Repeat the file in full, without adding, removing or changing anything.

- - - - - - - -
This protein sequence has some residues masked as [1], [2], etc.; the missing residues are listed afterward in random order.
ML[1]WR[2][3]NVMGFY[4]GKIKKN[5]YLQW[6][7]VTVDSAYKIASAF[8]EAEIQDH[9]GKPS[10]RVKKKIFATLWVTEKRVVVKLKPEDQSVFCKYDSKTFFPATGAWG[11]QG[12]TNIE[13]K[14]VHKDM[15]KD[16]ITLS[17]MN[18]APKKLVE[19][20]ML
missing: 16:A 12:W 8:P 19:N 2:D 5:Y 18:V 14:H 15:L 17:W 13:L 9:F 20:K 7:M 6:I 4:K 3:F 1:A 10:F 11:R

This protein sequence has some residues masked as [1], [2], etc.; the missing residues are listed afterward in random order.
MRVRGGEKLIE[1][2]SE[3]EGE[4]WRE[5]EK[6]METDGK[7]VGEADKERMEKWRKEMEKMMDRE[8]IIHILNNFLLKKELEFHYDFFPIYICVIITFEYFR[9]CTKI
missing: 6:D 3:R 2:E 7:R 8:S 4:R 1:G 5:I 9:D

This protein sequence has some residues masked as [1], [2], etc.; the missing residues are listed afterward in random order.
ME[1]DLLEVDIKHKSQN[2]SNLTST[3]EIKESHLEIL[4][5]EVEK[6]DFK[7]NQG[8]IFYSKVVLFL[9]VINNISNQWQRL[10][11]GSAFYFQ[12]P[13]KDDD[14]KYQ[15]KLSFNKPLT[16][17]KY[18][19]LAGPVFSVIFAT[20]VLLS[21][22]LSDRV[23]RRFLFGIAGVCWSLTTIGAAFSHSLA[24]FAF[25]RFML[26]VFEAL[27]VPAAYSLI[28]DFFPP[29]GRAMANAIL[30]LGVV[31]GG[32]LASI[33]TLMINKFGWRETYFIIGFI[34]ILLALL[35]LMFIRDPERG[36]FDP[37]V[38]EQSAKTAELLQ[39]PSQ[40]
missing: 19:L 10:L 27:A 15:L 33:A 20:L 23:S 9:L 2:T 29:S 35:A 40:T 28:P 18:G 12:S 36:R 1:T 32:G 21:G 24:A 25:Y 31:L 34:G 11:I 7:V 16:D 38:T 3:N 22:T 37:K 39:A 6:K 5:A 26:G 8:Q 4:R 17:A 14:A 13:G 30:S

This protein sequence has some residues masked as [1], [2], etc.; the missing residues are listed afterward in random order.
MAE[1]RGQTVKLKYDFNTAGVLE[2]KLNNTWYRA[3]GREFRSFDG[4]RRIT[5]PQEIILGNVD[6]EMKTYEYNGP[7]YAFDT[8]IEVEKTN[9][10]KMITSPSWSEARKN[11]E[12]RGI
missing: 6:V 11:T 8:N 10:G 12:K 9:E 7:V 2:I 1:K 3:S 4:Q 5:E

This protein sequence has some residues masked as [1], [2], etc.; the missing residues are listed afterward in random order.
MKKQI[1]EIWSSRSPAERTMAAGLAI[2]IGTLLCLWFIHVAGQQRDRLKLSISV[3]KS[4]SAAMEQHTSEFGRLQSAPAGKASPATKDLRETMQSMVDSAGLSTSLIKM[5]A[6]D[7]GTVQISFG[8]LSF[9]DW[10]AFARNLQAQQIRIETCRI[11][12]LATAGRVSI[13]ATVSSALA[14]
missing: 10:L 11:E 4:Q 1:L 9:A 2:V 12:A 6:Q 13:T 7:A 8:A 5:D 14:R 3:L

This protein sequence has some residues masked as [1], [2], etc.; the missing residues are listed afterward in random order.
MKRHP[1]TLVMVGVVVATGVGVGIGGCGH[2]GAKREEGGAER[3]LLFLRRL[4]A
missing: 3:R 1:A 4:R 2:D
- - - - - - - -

This protein sequence has some residues masked as [1], [2], etc.; the missing residues are listed afterward in random order.
ML[1]WR[2][3]NVMGFY[4]GKIKKN[5]YLQW[6][7]VTVDSAYKIASAF[8]EAEIQDH[9]GKPS[10]RVKKKIFATLWVTEKRVVVKLKPEDQSVFCKYDSKTFFPATGAWG[11]QG[12]TNIE[13]K[14]VHKDM[15]KD[16]ITLS[17]MN[18]APKKLVE[19][20]ML
missing: 16:A 12:W 8:P 19:N 2:D 5:Y 18:V 14:H 15:L 17:W 13:L 9:F 20:K 7:M 6:I 4:K 3:F 1:A 10:F 11:R

This protein sequence has some residues masked as [1], [2], etc.; the missing residues are listed afterward in random order.
MRVRGGEKLIE[1][2]SE[3]EGE[4]WRE[5]EK[6]METDGK[7]VGEADKERMEKWRKEMEKMMDRE[8]IIHILNNFLLKKELEFHYDFFPIYICVIITFEYFR[9]CTKI
missing: 6:D 3:R 2:E 7:R 8:S 4:R 1:G 5:I 9:D

This protein sequence has some residues masked as [1], [2], etc.; the missing residues are listed afterward in random order.
ME[1]DLLEVDIKHKSQN[2]SNLTST[3]EIKESHLEIL[4][5]EVEK[6]DFK[7]NQG[8]IFYSKVVLFL[9]VINNISNQWQRL[10][11]GSAFYFQ[12]P[13]KDDD[14]KYQ[15]KLSFNKPLT[16][17]KY[18][19]LAGPVFSVIFAT[20]VLLS[21][22]LSDRV[23]RRFLFGIAGVCWSLTTIGAAFSHSLA[24]FAF[25]RFML[26]VFEAL[27]VPAAYSLI[28]DFFPP[29]GRAMANAIL[30]LGVV[31]GG[32]LASI[33]TLMINKFGWRETYFIIGFI[34]ILLALL[35]LMFIRDPERG[36]FDP[37]V[38]EQSAKTAELLQ[39]PSQ[40]
missing: 19:L 10:L 27:A 15:L 33:A 20:L 23:S 9:L 2:T 29:S 35:A 40:T 28:P 18:G 12:S 36:R 1:T 32:G 21:G 24:A 25:Y 31:L 34:G 11:I 7:V 16:D 38:T 3:N 22:T 37:K 39:A 6:K 5:A 26:G 8:Q 4:R 17:A 14:A 13:G 30:S

This protein sequence has some residues masked as [1], [2], etc.; the missing residues are listed afterward in random order.
MAE[1]RGQTVKLKYDFNTAGVLE[2]KLNNTWYRA[3]GREFRSFDG[4]RRIT[5]PQEIILGNVD[6]EMKTYEYNGP[7]YAFDT[8]IEVEKTN[9][10]KMITSPSWSEARKN[11]E[12]RGI
missing: 6:V 11:T 8:N 10:G 12:K 9:E 7:V 2:I 1:K 3:S 4:Q 5:E

This protein sequence has some residues masked as [1], [2], etc.; the missing residues are listed afterward in random order.
MKKQI[1]EIWSSRSPAERTMAAGLAI[2]IGTLLCLWFIHVAGQQRDRLKLSISV[3]KS[4]SAAMEQHTSEFGRLQSAPAGKASPATKDLRETMQSMVDSAGLSTSLIKM[5]A[6]D[7]GTVQISFG[8]LSF[9]DW[10]AFARNLQAQQIRIETCRI[11][12]LATAGRVSI[13]ATVSSALA[14]
missing: 10:L 11:E 4:Q 1:L 9:A 2:V 12:A 6:Q 13:T 7:A 8:A 5:D 14:R 3:L

This protein sequence has some residues masked as [1], [2], etc.; the missing residues are listed afterward in random order.
MKRHP[1]TLVMVGVVVATGVGVGIGGCGH[2]GAKREEGGAER[3]LLFLRRL[4]A
missing: 3:R 1:A 4:R 2:D